MONTGOMERY, Ala. (AP) — A recently fired Alabama charter school president is accusing the academy of breaching her contract, supporting a culture of nepotism and discriminating against students with special needs.
Former LEAD Academy principal Nicole Ivey is suing Montgomery's first charter, alleging that among a dozen complaints, the school tries to discourage special needs students' enrollment in order to boost revenue and academic achievement.
Ivey says the school's founder, Charlotte Meadows, has suggested the charter doesn't have to obey nondiscrimination laws. The suit claims there's an effort to encourage special needs students' withdrawal.
The lawsuit also accuses Meadows of running her state Legislature campaign on school grounds and allowing her niece, campaign chair and father to work for the academy.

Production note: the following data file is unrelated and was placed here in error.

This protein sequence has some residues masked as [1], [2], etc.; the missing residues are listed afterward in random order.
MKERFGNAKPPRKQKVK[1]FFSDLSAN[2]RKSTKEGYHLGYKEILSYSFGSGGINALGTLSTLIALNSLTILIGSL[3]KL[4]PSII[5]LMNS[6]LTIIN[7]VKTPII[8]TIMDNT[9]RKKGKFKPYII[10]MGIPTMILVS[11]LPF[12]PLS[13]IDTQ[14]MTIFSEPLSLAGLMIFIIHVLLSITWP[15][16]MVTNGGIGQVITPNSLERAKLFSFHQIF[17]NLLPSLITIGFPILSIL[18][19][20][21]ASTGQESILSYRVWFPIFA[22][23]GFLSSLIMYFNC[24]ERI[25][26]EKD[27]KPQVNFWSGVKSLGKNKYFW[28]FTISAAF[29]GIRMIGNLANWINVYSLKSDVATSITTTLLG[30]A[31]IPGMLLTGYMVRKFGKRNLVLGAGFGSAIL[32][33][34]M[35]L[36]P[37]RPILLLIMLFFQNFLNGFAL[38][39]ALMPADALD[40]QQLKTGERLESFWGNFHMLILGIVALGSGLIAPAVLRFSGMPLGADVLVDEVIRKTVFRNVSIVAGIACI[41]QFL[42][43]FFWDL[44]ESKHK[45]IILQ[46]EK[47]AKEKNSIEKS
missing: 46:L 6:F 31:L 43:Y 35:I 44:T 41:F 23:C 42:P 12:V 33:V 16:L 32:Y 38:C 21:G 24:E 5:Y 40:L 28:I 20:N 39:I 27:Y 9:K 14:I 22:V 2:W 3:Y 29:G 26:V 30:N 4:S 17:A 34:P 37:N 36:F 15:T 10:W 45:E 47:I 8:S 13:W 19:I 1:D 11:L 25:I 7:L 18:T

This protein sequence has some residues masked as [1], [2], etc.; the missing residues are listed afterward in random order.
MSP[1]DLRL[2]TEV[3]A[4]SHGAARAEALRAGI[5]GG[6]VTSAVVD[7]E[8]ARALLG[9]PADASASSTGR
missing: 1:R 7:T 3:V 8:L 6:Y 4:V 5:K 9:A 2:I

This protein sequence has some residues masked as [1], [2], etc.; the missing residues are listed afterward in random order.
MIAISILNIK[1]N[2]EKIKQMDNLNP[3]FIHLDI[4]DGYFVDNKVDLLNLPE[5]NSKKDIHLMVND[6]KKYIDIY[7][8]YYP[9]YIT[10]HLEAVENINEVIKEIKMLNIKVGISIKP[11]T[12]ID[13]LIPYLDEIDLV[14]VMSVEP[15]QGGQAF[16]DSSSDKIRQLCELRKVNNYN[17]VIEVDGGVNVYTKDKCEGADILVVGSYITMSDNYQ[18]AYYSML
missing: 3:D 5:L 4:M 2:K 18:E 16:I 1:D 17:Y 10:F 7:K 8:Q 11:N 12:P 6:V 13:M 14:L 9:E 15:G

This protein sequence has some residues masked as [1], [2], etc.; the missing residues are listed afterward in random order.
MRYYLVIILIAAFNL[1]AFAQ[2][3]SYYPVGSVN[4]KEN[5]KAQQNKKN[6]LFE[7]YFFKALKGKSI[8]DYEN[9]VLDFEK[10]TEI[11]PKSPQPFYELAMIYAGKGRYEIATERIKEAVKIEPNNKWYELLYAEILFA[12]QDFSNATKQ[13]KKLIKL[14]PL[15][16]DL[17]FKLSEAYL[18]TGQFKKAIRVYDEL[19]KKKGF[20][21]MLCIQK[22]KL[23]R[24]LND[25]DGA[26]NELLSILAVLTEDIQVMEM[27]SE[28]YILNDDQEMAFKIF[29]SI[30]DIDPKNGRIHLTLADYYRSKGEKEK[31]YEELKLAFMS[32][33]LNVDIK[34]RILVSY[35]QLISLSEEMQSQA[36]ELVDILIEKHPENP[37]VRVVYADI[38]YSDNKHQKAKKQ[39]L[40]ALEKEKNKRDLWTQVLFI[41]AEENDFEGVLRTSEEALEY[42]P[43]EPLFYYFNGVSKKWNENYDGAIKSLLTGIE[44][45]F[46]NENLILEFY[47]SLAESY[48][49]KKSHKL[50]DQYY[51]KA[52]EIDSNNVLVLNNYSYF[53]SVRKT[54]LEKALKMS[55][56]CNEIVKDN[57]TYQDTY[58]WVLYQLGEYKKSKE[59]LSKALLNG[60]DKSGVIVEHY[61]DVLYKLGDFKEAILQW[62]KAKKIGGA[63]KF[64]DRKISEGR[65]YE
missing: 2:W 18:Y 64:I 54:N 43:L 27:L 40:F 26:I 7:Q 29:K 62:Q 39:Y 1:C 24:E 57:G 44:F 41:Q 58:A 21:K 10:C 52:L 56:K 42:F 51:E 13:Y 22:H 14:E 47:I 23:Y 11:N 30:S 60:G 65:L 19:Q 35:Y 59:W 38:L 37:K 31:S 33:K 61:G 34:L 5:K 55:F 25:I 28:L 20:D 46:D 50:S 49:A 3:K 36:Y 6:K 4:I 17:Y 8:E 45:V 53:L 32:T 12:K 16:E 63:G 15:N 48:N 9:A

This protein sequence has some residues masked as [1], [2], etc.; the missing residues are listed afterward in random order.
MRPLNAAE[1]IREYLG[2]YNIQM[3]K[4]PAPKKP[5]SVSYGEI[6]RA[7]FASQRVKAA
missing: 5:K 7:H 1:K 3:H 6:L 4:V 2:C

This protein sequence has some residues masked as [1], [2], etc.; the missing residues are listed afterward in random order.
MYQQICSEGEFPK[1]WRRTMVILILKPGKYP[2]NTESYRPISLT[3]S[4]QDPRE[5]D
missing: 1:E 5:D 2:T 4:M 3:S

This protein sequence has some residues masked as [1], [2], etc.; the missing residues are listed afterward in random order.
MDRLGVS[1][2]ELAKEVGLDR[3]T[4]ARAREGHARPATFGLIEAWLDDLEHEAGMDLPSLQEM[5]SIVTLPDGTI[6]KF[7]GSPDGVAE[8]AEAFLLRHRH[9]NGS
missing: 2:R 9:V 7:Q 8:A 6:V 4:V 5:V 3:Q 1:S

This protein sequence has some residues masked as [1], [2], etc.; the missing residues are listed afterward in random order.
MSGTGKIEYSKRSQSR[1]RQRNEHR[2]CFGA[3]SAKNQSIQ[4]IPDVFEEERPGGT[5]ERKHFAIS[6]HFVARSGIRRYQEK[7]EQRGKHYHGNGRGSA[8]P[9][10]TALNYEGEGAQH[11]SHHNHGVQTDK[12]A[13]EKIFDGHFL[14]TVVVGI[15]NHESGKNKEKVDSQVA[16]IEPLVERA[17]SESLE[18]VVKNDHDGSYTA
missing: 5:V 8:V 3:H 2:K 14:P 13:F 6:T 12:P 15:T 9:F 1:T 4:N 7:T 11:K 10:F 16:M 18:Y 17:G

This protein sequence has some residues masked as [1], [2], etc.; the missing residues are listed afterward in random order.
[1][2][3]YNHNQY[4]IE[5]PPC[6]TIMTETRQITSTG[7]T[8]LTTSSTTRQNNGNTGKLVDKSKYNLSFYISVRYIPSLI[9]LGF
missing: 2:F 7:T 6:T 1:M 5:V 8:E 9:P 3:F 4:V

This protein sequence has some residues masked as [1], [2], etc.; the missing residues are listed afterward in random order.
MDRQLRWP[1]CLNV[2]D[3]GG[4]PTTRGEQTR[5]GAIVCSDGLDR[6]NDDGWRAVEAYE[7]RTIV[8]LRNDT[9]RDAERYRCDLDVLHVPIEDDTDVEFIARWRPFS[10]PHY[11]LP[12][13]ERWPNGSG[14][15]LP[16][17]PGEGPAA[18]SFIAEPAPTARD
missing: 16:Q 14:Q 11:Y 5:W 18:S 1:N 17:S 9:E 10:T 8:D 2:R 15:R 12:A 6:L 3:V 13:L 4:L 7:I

The Montgomery Advertiser reports LEAD has responded calling Ivey's accusations "false and misleading."
- Fired Alabama charter school president sues academy
- Alabama agency seeks to stop charter school opening
- Judge upholds Mississippi's charter school law
- Groups seek to open 17 charter schools in Mississippi
- Applications for 8 Mississippi charter schools move forward
- Newspaper appeals charter school refusal to produce records
- Board OKs 1 Mississippi charter school, delays 3 other votes
- Lawyers joust over property tax transfers to charter schools
- Applications for 4 Mississippi charter schools move forward
- Mom sues Alabama zoo where kangaroo bit daughter's ear